The little Get Home bag I mentioned earlier got stripped down and will be my dedicated range emergency kit. I moved a lot of supplies to my "big" bag, and kept just the boo-boo and oh shit kits, along with extra magazines, and a "get back" knife. With its decreased weight, it'll be a lot more comfortable to wear for extended periods of time on the range. It'll still live slung over the passenger seat in my car, within easy reach, but its primary job is now for the range.

Tuesday, March 16, 2021

Baloo Update

 I decided my new bow needed a name, so Baloo Bear it is. Now let's see if I can manage to not sing "Bear Necessities" every time I take him out for a range trip.

Just being generous and sharing the ear worm. Enjoy :)

Anyway ... let's get back on track.

Before the storm arrived over the weekend, Jay and I went to the archery range. I wanted to get Baloo sighted in, and Jay wanted to dress his bow up. While his bow was getting his accoutrements, I did my best to get my bow sighted in.

It's opposite of sighting in a rifle, so I had to think a bit each time. I was told to "chase the arrow", so after my first three shots were down and to the right, I had to move my sight to the right. Still seems backward to me. 

It didn't take too long to get the windage correct, by just moving the sight a bit at a time. As long as I paid attention to my form and release, I did okay, but there were times when I screwed something up and had a flyer.

Bottom left arrow? Flyer.
Holes in the black and blue? Flyers.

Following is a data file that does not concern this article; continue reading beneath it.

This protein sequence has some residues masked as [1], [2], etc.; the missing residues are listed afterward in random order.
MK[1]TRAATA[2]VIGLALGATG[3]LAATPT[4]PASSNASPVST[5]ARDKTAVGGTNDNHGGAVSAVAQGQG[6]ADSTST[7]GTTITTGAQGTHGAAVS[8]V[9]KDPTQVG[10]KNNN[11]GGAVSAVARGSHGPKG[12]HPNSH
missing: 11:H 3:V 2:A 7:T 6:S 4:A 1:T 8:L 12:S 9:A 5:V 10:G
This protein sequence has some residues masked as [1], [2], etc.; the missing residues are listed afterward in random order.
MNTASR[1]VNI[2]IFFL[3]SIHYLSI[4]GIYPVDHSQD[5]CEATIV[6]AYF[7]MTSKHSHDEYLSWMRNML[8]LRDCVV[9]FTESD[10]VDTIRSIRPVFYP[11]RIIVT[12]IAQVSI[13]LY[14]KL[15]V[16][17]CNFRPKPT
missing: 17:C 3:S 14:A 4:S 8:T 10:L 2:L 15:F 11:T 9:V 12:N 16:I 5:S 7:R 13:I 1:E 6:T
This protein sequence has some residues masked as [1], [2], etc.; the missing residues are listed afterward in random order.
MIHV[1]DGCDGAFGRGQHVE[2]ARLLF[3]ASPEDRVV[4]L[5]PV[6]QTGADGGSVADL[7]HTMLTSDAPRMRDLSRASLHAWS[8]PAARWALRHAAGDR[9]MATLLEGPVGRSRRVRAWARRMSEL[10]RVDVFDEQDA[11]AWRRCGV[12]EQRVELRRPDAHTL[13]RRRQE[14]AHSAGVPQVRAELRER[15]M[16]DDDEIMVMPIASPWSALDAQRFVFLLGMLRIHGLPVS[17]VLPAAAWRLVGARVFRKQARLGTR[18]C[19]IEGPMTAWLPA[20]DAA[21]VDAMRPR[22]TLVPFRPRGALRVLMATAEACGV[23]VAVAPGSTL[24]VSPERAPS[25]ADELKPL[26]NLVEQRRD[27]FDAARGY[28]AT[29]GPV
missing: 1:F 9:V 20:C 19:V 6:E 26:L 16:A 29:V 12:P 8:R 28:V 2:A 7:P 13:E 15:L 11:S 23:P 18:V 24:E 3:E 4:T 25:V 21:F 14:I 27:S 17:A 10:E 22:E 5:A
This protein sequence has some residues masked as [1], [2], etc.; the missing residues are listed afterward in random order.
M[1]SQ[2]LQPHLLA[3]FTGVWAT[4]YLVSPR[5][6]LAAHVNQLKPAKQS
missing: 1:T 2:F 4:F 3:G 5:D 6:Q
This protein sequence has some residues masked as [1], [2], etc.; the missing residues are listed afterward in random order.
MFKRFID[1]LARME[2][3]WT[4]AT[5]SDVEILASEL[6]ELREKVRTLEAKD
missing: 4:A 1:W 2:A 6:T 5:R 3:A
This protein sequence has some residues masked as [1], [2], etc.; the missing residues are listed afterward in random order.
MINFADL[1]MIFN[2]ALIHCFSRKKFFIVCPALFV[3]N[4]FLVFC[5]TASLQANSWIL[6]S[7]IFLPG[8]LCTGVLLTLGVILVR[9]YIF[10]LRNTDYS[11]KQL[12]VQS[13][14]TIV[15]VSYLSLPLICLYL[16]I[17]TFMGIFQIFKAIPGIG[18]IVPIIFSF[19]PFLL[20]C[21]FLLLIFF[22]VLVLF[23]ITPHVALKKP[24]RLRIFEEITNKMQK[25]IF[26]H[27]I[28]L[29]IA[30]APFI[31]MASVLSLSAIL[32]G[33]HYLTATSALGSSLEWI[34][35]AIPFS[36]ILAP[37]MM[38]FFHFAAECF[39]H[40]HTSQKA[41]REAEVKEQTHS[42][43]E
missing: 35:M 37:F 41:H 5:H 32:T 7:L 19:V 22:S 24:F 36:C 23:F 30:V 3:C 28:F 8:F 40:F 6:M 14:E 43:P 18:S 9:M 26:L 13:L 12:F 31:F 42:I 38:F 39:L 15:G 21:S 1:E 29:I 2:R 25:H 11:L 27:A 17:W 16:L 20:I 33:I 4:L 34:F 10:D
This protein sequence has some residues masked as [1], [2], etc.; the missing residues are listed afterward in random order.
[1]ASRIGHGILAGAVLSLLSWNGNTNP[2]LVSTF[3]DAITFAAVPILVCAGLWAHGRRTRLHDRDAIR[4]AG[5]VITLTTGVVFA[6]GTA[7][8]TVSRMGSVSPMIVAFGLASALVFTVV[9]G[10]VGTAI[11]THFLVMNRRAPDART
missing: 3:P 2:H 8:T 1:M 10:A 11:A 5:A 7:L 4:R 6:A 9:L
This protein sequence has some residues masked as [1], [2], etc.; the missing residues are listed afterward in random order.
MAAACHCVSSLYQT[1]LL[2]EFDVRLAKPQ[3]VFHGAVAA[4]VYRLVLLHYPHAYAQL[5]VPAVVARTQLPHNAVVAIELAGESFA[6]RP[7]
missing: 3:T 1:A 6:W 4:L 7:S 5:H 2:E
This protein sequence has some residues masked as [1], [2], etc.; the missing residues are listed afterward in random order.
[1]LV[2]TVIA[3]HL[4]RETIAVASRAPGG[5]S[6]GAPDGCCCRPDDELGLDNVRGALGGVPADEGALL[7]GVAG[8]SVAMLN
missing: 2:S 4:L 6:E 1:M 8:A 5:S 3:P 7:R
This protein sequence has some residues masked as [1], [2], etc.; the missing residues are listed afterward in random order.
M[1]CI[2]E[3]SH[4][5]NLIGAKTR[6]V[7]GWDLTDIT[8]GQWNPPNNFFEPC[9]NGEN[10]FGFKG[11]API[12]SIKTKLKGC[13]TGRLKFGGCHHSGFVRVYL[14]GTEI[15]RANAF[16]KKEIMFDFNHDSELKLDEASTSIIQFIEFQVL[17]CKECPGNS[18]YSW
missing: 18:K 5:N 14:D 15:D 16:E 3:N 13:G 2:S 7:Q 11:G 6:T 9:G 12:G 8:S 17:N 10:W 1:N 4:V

I'd like to say that the ones in the yellow were intentional, but I think that was dumb luck, as I was just beginning to adjust elevation. I didn't do a ton of shooting, only about 20 at this point, but shoulder fatigue was starting to set in.

I wanted to dial in elevation just a touch more, so let fly another few sets of three. One set was freaking awesome! Unfortunately, it highlighted that I might be consistent, but not accurate (yet). 

I couldn't duplicate this if I tried! Love me some beginner's luck. About that time, Jay's bow was ready and my arms were shaking, so I thought it'd be a good time to wind up. I'm not sure if my elevation is correct or not. There are some decent shots in the yellow, and I felt like I was pretty steady on those three, but could have been dropping them due to muscle fatigue.

One more trip to the range with fresh shoulders should get us dialed in. 

I'm excited to join Jay at some of the nearby outdoor ranges this summer!

Sunday, February 28, 2021

I Adopted A Bear

Sort of. 

It's a Bear Cruiser G2 compound bow, but still.